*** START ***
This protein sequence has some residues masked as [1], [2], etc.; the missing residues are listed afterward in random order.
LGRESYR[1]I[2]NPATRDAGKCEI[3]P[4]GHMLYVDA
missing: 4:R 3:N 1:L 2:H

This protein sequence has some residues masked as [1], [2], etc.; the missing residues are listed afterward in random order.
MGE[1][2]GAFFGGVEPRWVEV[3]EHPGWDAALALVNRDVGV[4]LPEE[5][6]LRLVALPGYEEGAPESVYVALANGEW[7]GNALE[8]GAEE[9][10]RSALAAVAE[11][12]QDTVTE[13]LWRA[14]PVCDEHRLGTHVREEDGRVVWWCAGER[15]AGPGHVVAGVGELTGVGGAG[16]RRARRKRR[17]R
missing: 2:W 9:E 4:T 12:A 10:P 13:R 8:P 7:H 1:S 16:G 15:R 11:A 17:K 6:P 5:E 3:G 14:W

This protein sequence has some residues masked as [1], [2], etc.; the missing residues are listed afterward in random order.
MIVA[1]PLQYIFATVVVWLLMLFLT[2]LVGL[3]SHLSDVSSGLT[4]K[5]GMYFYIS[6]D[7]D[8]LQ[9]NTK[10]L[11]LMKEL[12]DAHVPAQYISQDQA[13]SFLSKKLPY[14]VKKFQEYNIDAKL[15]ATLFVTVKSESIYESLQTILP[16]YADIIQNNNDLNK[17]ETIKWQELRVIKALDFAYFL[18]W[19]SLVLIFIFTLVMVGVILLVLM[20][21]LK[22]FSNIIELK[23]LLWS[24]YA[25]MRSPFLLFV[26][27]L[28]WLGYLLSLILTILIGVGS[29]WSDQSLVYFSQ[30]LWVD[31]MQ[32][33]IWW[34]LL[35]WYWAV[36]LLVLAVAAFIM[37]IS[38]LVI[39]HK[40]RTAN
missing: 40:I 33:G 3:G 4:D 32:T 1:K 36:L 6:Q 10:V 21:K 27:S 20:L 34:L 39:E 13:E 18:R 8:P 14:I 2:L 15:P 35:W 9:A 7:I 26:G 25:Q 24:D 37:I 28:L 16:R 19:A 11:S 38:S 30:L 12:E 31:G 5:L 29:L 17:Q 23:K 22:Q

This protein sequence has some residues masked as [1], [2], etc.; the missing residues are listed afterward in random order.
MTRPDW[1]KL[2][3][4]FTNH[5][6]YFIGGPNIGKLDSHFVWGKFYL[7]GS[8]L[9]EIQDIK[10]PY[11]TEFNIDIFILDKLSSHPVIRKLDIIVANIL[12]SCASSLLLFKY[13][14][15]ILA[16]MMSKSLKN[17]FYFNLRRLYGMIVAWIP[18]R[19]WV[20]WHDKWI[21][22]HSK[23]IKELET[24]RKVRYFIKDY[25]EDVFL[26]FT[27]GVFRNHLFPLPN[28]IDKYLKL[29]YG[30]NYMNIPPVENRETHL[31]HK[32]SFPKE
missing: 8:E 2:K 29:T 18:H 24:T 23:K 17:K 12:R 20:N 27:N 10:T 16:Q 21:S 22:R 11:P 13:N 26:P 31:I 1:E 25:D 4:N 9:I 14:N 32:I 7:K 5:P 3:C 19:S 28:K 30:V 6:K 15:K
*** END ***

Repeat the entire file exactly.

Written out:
This protein sequence has some residues masked as [1], [2], etc.; the missing residues are listed afterward in random order.
LGRESYR[1]I[2]NPATRDAGKCEI[3]P[4]GHMLYVDA
missing: 4:R 3:N 1:L 2:H

This protein sequence has some residues masked as [1], [2], etc.; the missing residues are listed afterward in random order.
MGE[1][2]GAFFGGVEPRWVEV[3]EHPGWDAALALVNRDVGV[4]LPEE[5][6]LRLVALPGYEEGAPESVYVALANGEW[7]GNALE[8]GAEE[9][10]RSALAAVAE[11][12]QDTVTE[13]LWRA[14]PVCDEHRLGTHVREEDGRVVWWCAGER[15]AGPGHVVAGVGELTGVGGAG[16]RRARRKRR[17]R
missing: 2:W 9:E 4:T 12:A 10:P 13:R 8:P 7:H 1:S 16:G 15:R 11:A 17:K 6:P 5:E 3:G 14:W

This protein sequence has some residues masked as [1], [2], etc.; the missing residues are listed afterward in random order.
MIVA[1]PLQYIFATVVVWLLMLFLT[2]LVGL[3]SHLSDVSSGLT[4]K[5]GMYFYIS[6]D[7]D[8]LQ[9]NTK[10]L[11]LMKEL[12]DAHVPAQYISQDQA[13]SFLSKKLPY[14]VKKFQEYNIDAKL[15]ATLFVTVKSESIYESLQTILP[16]YADIIQNNNDLNK[17]ETIKWQELRVIKALDFAYFL[18]W[19]SLVLIFIFTLVMVGVILLVLM[20][21]LK[22]FSNIIELK[23]LLWS[24]YA[25]MRSPFLLFV[26][27]L[28]WLGYLLSLILTILIGVGS[29]WSDQSLVYFSQ[30]LWVD[31]MQ[32][33]IWW[34]LL[35]WYWAV[36]LLVLAVAAFIM[37]IS[38]LVI[39]HK[40]RTAN
missing: 40:I 33:G 3:G 4:D 32:T 1:K 36:L 6:Q 10:V 21:K 27:S 20:L 34:L 39:E 13:E 18:R 8:P 14:I 2:L 15:P 35:W 9:A 7:I 26:G 25:Q 24:D 37:I 28:L 16:R 19:A 11:S 38:S 30:L 12:E 31:G 5:L 29:L 17:Q 23:K 22:Q

This protein sequence has some residues masked as [1], [2], etc.; the missing residues are listed afterward in random order.
MTRPDW[1]KL[2][3][4]FTNH[5][6]YFIGGPNIGKLDSHFVWGKFYL[7]GS[8]L[9]EIQDIK[10]PY[11]TEFNIDIFILDKLSSHPVIRKLDIIVANIL[12]SCASSLLLFKY[13][14][15]ILA[16]MMSKSLKN[17]FYFNLRRLYGMIVAWIP[18]R[19]WV[20]WHDKWI[21][22]HSK[23]IKELET[24]RKVRYFIKDY[25]EDVFL[26]FT[27]GVFRNHLFPLPN[28]IDKYLKL[29]YG[30]NYMNIPPVENRETHL[31]HK[32]SFPKE
missing: 8:E 2:K 29:T 18:H 24:T 23:K 17:K 12:R 20:N 27:N 10:T 16:Q 21:S 22:R 11:P 13:N 26:P 31:I 1:E 25:D 4:N 9:I 14:N 32:I 7:K 5:P 3:C 19:S 28:K 30:V 6:K 15:K